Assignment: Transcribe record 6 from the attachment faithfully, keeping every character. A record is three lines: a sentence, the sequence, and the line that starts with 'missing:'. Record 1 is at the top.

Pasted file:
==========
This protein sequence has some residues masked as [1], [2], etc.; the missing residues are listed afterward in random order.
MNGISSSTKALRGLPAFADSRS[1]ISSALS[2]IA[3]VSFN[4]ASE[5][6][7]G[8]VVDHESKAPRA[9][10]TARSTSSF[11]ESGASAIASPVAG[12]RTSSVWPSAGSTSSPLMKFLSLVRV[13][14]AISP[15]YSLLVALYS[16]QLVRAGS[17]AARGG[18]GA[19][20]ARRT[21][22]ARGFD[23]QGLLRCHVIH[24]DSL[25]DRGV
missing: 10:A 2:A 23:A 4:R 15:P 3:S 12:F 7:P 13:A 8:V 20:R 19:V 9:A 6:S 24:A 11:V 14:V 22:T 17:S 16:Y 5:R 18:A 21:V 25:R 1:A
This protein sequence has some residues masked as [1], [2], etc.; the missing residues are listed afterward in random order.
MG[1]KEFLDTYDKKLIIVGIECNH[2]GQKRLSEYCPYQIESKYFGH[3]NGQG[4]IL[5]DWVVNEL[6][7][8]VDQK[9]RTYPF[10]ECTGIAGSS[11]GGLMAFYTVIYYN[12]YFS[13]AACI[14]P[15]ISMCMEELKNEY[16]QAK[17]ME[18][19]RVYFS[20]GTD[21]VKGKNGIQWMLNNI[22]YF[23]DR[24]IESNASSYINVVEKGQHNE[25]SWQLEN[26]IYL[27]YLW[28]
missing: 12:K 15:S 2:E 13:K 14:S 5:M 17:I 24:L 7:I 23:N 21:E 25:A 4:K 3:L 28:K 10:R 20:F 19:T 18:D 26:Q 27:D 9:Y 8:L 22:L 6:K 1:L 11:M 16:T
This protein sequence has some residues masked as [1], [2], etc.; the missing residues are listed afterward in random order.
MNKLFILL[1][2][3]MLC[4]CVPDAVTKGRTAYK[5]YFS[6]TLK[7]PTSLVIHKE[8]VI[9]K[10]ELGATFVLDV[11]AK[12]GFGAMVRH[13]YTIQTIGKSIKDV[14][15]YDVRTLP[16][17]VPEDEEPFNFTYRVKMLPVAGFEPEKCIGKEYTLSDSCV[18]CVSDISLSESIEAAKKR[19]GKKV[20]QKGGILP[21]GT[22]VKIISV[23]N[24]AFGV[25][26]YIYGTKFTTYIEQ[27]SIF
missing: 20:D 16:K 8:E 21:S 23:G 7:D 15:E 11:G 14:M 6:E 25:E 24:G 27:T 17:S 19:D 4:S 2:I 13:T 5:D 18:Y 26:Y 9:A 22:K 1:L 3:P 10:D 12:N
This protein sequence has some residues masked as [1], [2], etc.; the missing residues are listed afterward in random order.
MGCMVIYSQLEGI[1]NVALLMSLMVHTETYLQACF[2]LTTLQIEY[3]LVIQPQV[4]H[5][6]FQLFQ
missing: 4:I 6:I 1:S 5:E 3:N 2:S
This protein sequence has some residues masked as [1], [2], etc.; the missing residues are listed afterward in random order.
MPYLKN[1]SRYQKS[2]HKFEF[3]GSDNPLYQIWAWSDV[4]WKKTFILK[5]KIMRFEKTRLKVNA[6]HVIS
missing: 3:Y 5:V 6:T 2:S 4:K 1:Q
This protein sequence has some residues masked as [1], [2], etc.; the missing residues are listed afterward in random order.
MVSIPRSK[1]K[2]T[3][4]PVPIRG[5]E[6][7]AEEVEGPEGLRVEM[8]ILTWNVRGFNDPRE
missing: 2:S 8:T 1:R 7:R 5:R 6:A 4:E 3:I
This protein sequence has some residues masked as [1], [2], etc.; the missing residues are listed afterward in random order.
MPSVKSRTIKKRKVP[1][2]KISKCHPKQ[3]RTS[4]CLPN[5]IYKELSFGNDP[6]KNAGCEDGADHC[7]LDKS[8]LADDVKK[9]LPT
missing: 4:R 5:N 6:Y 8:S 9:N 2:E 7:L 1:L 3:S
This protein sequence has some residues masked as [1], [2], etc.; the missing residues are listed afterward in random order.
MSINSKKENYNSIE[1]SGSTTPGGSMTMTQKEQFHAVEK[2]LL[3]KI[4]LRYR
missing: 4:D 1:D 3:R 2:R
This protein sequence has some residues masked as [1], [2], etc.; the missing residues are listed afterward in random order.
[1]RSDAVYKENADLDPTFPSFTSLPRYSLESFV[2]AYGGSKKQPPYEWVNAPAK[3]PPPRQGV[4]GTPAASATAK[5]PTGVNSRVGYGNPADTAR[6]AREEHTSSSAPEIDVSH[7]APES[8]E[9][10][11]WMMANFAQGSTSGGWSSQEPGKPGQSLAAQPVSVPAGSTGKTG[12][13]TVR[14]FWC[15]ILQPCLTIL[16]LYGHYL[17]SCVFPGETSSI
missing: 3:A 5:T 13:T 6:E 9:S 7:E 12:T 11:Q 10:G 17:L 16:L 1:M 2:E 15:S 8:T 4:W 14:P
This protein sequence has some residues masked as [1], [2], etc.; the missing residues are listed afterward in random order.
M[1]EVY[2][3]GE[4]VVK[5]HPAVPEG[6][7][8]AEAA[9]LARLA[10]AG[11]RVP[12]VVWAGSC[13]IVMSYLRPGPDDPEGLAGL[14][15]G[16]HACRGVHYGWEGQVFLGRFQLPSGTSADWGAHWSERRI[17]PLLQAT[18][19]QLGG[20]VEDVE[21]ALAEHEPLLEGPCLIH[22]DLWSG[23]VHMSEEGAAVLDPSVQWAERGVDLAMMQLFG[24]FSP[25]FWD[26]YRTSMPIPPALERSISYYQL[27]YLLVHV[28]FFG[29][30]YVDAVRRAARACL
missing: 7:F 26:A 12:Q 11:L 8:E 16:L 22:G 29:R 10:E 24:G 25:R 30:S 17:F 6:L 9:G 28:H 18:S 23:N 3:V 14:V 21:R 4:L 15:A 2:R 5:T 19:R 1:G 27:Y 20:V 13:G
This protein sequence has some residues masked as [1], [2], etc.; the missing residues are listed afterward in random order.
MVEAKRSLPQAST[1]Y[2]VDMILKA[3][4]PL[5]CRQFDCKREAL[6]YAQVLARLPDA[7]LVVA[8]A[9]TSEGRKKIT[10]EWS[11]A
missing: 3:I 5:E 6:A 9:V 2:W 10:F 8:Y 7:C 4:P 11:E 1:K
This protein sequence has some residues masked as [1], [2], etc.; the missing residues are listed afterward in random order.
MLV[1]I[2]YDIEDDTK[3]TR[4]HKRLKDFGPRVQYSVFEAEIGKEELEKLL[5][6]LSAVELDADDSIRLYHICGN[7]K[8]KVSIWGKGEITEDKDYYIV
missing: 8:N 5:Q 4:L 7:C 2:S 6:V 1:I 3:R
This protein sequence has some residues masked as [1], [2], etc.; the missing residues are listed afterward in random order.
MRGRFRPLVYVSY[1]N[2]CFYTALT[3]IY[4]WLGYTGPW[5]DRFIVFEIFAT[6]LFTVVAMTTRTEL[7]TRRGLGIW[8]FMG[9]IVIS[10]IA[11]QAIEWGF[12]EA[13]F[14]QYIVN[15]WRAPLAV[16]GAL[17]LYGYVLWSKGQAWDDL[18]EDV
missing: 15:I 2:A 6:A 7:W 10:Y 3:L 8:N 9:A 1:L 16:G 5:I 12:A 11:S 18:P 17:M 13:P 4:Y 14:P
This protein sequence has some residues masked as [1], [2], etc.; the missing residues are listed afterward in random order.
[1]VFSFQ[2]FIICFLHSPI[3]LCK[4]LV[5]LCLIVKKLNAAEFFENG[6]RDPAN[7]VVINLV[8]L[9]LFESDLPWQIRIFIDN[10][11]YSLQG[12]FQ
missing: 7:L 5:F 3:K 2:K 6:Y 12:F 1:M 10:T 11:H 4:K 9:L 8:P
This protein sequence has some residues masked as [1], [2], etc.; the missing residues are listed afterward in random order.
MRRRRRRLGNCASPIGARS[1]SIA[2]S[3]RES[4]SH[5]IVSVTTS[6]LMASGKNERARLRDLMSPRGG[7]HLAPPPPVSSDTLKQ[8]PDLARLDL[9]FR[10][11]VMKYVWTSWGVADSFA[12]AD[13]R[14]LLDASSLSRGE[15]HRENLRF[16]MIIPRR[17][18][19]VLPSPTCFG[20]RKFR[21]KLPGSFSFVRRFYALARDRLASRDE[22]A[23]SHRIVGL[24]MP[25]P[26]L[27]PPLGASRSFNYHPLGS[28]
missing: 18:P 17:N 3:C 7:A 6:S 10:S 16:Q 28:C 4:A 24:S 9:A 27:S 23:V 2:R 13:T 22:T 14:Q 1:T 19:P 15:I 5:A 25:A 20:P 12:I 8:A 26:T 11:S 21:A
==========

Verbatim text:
This protein sequence has some residues masked as [1], [2], etc.; the missing residues are listed afterward in random order.
MVSIPRSK[1]K[2]T[3][4]PVPIRG[5]E[6][7]AEEVEGPEGLRVEM[8]ILTWNVRGFNDPRE
missing: 2:S 8:T 1:R 7:R 5:R 6:A 4:E 3:I